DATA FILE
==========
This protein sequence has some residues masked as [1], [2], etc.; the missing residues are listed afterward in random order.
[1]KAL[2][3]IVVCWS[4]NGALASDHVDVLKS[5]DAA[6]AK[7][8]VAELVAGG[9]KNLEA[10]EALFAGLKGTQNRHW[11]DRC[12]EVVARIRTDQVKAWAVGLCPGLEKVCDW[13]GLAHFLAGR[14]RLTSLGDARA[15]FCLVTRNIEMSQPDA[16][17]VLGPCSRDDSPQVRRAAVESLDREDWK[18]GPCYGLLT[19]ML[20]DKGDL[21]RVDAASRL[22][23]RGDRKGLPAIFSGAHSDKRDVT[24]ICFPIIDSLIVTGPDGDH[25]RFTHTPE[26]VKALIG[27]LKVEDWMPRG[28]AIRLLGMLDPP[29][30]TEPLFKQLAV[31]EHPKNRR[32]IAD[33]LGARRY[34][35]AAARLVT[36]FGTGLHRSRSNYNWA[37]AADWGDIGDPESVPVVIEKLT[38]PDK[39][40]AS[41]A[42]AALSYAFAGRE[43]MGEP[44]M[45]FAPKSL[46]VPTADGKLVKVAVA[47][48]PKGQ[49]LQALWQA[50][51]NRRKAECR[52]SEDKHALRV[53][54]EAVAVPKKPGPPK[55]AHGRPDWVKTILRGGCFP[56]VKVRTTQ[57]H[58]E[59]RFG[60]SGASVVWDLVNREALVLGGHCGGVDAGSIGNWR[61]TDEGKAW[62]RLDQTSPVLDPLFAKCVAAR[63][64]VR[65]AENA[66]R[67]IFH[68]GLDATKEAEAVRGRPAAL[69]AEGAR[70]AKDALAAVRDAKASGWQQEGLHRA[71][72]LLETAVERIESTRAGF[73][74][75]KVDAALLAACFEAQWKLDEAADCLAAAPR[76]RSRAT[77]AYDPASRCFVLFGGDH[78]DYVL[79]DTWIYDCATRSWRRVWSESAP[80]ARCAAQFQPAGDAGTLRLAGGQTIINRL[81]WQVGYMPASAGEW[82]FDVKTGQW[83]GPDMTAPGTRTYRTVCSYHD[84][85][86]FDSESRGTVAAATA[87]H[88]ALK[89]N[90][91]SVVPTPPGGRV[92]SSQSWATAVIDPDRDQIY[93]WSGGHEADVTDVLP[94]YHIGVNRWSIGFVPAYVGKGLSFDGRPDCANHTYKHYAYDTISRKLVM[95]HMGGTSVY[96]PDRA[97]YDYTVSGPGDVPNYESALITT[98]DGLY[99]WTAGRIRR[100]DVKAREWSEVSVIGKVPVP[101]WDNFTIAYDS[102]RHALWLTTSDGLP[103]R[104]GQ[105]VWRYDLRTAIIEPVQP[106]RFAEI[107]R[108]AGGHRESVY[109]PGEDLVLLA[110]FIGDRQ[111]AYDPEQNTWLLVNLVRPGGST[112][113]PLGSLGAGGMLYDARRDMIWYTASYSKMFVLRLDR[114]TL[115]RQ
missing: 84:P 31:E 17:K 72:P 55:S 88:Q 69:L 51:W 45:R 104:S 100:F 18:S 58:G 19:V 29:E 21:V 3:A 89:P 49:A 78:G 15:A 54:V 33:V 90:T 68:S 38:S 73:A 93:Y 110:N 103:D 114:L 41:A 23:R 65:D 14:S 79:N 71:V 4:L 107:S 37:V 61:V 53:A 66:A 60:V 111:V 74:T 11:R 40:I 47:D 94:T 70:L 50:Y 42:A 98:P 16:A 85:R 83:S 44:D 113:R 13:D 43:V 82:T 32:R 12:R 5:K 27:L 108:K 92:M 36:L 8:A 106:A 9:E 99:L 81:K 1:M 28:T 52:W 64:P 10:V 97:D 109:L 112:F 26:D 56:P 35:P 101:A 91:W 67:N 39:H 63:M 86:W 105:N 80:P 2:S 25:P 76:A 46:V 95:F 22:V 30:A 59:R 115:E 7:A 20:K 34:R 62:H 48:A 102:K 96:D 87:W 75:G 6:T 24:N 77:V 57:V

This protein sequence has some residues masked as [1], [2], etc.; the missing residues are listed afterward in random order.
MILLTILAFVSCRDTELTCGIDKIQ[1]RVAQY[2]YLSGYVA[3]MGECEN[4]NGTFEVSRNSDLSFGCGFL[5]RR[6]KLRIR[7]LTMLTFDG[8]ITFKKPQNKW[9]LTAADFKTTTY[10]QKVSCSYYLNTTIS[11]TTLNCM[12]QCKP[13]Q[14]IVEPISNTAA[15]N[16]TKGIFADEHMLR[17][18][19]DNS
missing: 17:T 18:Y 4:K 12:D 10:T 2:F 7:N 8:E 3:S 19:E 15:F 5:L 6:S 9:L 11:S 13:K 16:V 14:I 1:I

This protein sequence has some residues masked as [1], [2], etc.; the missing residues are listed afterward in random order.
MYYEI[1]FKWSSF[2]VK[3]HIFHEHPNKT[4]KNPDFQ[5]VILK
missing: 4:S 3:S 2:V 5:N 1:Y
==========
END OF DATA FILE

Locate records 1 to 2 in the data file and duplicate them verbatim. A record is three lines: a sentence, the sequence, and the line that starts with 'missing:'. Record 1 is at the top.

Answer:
This protein sequence has some residues masked as [1], [2], etc.; the missing residues are listed afterward in random order.
[1]KAL[2][3]IVVCWS[4]NGALASDHVDVLKS[5]DAA[6]AK[7][8]VAELVAGG[9]KNLEA[10]EALFAGLKGTQNRHW[11]DRC[12]EVVARIRTDQVKAWAVGLCPGLEKVCDW[13]GLAHFLAGR[14]RLTSLGDARA[15]FCLVTRNIEMSQPDA[16][17]VLGPCSRDDSPQVRRAAVESLDREDWK[18]GPCYGLLT[19]ML[20]DKGDL[21]RVDAASRL[22][23]RGDRKGLPAIFSGAHSDKRDVT[24]ICFPIIDSLIVTGPDGDH[25]RFTHTPE[26]VKALIG[27]LKVEDWMPRG[28]AIRLLGMLDPP[29][30]TEPLFKQLAV[31]EHPKNRR[32]IAD[33]LGARRY[34][35]AAARLVT[36]FGTGLHRSRSNYNWA[37]AADWGDIGDPESVPVVIEKLT[38]PDK[39][40]AS[41]A[42]AALSYAFAGRE[43]MGEP[44]M[45]FAPKSL[46]VPTADGKLVKVAVA[47][48]PKGQ[49]LQALWQA[50][51]NRRKAECR[52]SEDKHALRV[53][54]EAVAVPKKPGPPK[55]AHGRPDWVKTILRGGCFP[56]VKVRTTQ[57]H[58]E[59]RFG[60]SGASVVWDLVNREALVLGGHCGGVDAGSIGNWR[61]TDEGKAW[62]RLDQTSPVLDPLFAKCVAAR[63][64]VR[65]AENA[66]R[67]IFH[68]GLDATKEAEAVRGRPAAL[69]AEGAR[70]AKDALAAVRDAKASGWQQEGLHRA[71][72]LLETAVERIESTRAGF[73][74][75]KVDAALLAACFEAQWKLDEAADCLAAAPR[76]RSRAT[77]AYDPASRCFVLFGGDH[78]DYVL[79]DTWIYDCATRSWRRVWSESAP[80]ARCAAQFQPAGDAGTLRLAGGQTIINRL[81]WQVGYMPASAGEW[82]FDVKTGQW[83]GPDMTAPGTRTYRTVCSYHD[84][85][86]FDSESRGTVAAATA[87]H[88]ALK[89]N[90][91]SVVPTPPGGRV[92]SSQSWATAVIDPDRDQIY[93]WSGGHEADVTDVLP[94]YHIGVNRWSIGFVPAYVGKGLSFDGRPDCANHTYKHYAYDTISRKLVM[95]HMGGTSVY[96]PDRA[97]YDYTVSGPGDVPNYESALITT[98]DGLY[99]WTAGRIRR[100]DVKAREWSEVSVIGKVPVP[101]WDNFTIAYDS[102]RHALWLTTSDGLP[103]R[104]GQ[105]VWRYDLRTAIIEPVQP[106]RFAEI[107]R[108]AGGHRESVY[109]PGEDLVLLA[110]FIGDRQ[111]AYDPEQNTWLLVNLVRPGGST[112][113]PLGSLGAGGMLYDARRDMIWYTASYSKMFVLRLDR[114]TL[115]RQ
missing: 84:P 31:E 17:K 72:P 55:S 88:Q 69:L 51:W 45:R 104:S 100:F 18:S 58:G 19:V 29:E 21:V 3:A 89:P 49:A 78:G 15:A 54:V 33:V 90:T 68:S 38:S 73:A 93:Y 110:N 103:D 114:L 41:A 23:R 65:D 14:S 79:N 71:V 4:L 107:S 37:V 61:V 53:A 66:A 60:V 111:V 74:T 11:R 40:I 47:D 94:T 70:L 50:Y 42:A 98:P 16:A 85:R 83:S 44:D 113:R 13:D 43:V 82:T 32:R 12:R 5:K 27:L 108:K 92:M 36:L 8:A 106:A 9:E 99:L 81:K 1:M 28:T 52:W 64:P 10:V 97:D 109:L 112:F 26:D 56:P 35:P 101:A 91:W 67:N 39:H 63:M 86:W 105:N 80:P 2:S 25:P 76:A 46:V 95:F 22:V 30:A 59:R 115:E 7:A 20:K 34:R 62:H 48:A 102:K 96:D 87:W 75:G 6:T 24:N 77:V 57:V

This protein sequence has some residues masked as [1], [2], etc.; the missing residues are listed afterward in random order.
MILLTILAFVSCRDTELTCGIDKIQ[1]RVAQY[2]YLSGYVA[3]MGECEN[4]NGTFEVSRNSDLSFGCGFL[5]RR[6]KLRIR[7]LTMLTFDG[8]ITFKKPQNKW[9]LTAADFKTTTY[10]QKVSCSYYLNTTIS[11]TTLNCM[12]QCKP[13]Q[14]IVEPISNTAA[15]N[16]TKGIFADEHMLR[17][18][19]DNS
missing: 17:T 18:Y 4:K 12:D 10:T 2:F 7:N 8:E 3:S 19:E 15:F 5:L 6:S 9:L 11:S 13:K 16:V 14:I 1:I